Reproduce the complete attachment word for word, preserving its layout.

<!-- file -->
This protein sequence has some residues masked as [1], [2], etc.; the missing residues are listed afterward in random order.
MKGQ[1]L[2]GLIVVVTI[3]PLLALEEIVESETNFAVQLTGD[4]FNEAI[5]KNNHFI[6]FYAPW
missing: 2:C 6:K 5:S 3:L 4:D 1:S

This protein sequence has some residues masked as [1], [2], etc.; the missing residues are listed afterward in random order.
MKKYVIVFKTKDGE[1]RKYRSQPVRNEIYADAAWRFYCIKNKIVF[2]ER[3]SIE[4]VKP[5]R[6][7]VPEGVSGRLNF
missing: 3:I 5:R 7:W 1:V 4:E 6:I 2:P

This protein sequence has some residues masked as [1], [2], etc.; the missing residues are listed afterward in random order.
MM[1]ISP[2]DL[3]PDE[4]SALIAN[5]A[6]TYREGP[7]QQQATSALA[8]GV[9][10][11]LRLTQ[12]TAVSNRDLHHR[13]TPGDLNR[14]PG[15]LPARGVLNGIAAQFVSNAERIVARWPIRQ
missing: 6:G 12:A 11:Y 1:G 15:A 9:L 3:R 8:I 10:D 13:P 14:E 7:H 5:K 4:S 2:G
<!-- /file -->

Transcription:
This protein sequence has some residues masked as [1], [2], etc.; the missing residues are listed afterward in random order.
MKGQ[1]L[2]GLIVVVTI[3]PLLALEEIVESETNFAVQLTGD[4]FNEAI[5]KNNHFI[6]FYAPW
missing: 2:C 6:K 5:S 3:L 4:D 1:S

This protein sequence has some residues masked as [1], [2], etc.; the missing residues are listed afterward in random order.
MKKYVIVFKTKDGE[1]RKYRSQPVRNEIYADAAWRFYCIKNKIVF[2]ER[3]SIE[4]VKP[5]R[6][7]VPEGVSGRLNF
missing: 3:I 5:R 7:W 1:V 4:E 6:I 2:P

This protein sequence has some residues masked as [1], [2], etc.; the missing residues are listed afterward in random order.
MM[1]ISP[2]DL[3]PDE[4]SALIAN[5]A[6]TYREGP[7]QQQATSALA[8]GV[9][10][11]LRLTQ[12]TAVSNRDLHHR[13]TPGDLNR[14]PG[15]LPARGVLNGIAAQFVSNAERIVARWPIRQ
missing: 6:G 12:A 11:Y 1:G 15:A 9:L 3:R 8:I 10:D 13:P 14:E 7:H 5:K 4:S 2:G